Data from: Plant-fungal symbiosis affects litter decomposition during primary succession
Cite this dataset
Bell-Dereske, Lukas et al. (2016). Data from: Plant-fungal symbiosis affects litter decomposition during primary succession [Dataset]. Dryad. https://doi.org/10.5061/dryad.11nr8
Microbial symbionts of plants can affect decomposition by altering the quality or quantity of host plant tissue (substrate) or the micro-environment where decomposition occurs (conditioning). In C3 grasses, foliar fungal endophytes (Clavicipitaceae) can increase plant resistance to drought and/or produce alkaloids that reduce herbivory – effects that may also influence host litter composition and subsequent litter decomposition. We studied the effect of the endophyte Epichloë sp. on litter decomposition in the Great Lakes dunes (USA) using a reciprocal design altering endophyte presence/absence in both American beachgrass Ammophila breviligulata substrate (litter bags) and its conditioning of the decomposition microenvironment. Symbiont treatments were crossed with rain-out shelters that altered growing season precipitation. The first year of decomposition, senesced leaf substrate from A. breviligulata with Epichloë decomposed 21% faster than endophyte-free substrate. By the third year, conditioning by live symbiotic plants reduced cumulative decomposition by 33% compared to plots planted with endophyte-free plants. Of the traits we examined – litter quantity, C:N ratio, mineral composition, fungal colonization, and carbon chemistry – increased litter quantity via greater tiller production was the primary trait shift associated with endophyte symbiosis. Epichloë in A. breviligulata litter also altered litter nitrogen decomposition dynamics, as evidenced by lower nitrogen and protein content in decomposed tissue from plants that hosted the endophyte. Differences in initial litter quality and subsequent colonization by saprotrophic fungi were ruled out as key drivers. Altered precipitation had negligible effects on decomposing processes in the dunes. Grass–Epichloë symbiosis altered nutrient cycling through increasing the rate of litter decomposition when present in the litter and through reducing litter decomposition by conditioning the decomposition microenvironment. Epichloë are widespread symbionts of grasses. Thus, their effects on decomposition could be an important, but often overlooked, driver of nutrient cycling in grass-dominated ecosystems.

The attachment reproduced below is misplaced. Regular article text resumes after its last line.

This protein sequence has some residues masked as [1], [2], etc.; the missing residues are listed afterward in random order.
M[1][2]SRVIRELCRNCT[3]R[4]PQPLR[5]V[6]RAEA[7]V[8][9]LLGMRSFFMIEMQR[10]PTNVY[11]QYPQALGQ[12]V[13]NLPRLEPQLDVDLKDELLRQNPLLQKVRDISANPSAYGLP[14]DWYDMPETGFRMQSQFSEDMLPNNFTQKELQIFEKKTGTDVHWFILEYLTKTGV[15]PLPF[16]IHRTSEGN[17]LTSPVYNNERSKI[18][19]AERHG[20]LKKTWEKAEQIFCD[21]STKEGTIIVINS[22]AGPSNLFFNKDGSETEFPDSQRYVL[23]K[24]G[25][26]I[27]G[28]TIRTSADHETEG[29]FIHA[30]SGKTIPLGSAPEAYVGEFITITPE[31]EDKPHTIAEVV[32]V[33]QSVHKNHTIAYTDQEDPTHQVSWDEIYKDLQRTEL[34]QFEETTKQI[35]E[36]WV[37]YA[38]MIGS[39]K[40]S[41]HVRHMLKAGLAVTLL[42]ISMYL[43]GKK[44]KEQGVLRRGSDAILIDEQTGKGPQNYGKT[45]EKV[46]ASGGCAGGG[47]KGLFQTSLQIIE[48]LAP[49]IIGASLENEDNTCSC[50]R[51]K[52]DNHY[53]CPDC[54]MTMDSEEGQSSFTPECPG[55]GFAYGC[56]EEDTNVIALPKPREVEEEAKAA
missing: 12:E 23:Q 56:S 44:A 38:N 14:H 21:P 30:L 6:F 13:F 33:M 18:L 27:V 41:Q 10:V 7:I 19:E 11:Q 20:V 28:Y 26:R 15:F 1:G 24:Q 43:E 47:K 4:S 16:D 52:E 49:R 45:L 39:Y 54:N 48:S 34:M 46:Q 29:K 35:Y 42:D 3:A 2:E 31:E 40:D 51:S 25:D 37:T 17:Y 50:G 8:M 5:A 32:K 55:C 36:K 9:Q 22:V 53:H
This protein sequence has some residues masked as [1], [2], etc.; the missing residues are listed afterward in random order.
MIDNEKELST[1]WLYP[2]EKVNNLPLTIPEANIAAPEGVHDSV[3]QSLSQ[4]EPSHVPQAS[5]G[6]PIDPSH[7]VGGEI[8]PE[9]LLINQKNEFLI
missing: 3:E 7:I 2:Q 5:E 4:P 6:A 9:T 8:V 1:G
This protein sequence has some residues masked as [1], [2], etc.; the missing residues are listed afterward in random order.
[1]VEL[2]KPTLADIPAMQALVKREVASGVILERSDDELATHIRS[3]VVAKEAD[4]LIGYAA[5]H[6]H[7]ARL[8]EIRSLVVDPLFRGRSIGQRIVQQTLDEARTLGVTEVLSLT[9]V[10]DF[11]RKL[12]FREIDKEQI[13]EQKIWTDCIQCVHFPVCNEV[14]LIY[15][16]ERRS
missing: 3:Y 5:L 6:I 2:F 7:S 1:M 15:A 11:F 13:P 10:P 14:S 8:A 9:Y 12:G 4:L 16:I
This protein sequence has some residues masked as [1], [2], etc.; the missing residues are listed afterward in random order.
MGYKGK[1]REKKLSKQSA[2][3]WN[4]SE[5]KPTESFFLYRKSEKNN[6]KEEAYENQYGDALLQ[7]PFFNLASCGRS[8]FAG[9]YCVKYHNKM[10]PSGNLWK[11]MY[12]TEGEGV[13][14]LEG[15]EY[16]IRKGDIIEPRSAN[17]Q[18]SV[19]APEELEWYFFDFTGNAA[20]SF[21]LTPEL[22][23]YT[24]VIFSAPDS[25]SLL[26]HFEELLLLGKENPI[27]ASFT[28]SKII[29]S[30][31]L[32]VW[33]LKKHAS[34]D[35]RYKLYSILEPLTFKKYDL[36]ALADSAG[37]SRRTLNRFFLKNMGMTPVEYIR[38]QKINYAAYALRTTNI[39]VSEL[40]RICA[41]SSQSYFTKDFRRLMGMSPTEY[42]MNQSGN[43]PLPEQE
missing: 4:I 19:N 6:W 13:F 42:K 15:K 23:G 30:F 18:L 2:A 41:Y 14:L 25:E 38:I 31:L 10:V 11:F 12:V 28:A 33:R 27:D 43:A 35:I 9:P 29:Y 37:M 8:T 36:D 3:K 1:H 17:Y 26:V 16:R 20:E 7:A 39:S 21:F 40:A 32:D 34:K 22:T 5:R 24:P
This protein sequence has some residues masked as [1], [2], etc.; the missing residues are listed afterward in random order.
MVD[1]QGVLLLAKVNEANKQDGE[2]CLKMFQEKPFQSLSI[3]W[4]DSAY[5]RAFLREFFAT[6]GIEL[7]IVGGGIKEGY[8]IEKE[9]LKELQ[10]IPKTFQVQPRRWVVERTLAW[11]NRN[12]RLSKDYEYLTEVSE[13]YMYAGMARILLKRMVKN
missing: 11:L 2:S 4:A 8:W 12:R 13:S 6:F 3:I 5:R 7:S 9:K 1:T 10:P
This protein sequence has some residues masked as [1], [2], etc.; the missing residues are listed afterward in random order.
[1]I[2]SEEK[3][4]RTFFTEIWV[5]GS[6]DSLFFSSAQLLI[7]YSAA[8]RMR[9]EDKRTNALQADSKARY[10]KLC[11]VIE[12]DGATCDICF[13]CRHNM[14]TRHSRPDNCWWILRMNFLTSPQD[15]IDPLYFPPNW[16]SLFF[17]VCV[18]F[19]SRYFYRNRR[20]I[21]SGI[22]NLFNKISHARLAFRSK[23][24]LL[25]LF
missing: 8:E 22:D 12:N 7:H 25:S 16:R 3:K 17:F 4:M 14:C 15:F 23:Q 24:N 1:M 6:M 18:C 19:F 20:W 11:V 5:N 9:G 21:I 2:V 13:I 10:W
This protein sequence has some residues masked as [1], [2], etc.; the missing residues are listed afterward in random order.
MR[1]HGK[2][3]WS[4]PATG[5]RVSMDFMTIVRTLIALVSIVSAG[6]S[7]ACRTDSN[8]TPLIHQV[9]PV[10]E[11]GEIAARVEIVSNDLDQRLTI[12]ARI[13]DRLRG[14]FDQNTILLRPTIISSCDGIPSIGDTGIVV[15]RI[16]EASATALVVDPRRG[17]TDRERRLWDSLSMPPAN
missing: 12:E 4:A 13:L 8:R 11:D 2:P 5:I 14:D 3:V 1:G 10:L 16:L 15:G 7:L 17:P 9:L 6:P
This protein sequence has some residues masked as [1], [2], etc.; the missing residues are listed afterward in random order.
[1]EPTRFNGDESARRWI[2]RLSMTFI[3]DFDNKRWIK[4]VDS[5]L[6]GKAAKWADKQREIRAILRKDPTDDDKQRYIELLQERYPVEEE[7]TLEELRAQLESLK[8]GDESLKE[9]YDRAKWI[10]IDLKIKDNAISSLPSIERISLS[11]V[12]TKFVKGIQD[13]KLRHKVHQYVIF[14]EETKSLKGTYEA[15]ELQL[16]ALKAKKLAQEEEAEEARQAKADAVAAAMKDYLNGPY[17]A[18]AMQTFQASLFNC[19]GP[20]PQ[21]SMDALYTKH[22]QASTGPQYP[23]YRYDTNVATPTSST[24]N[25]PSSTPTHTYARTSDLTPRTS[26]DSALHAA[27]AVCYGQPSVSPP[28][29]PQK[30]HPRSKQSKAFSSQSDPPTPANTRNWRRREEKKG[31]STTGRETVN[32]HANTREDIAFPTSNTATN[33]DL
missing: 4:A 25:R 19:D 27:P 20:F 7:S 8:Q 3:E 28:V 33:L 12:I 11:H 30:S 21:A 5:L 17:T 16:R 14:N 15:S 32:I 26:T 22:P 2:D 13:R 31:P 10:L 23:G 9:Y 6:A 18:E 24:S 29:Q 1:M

National Science Foundation, Award: 0918267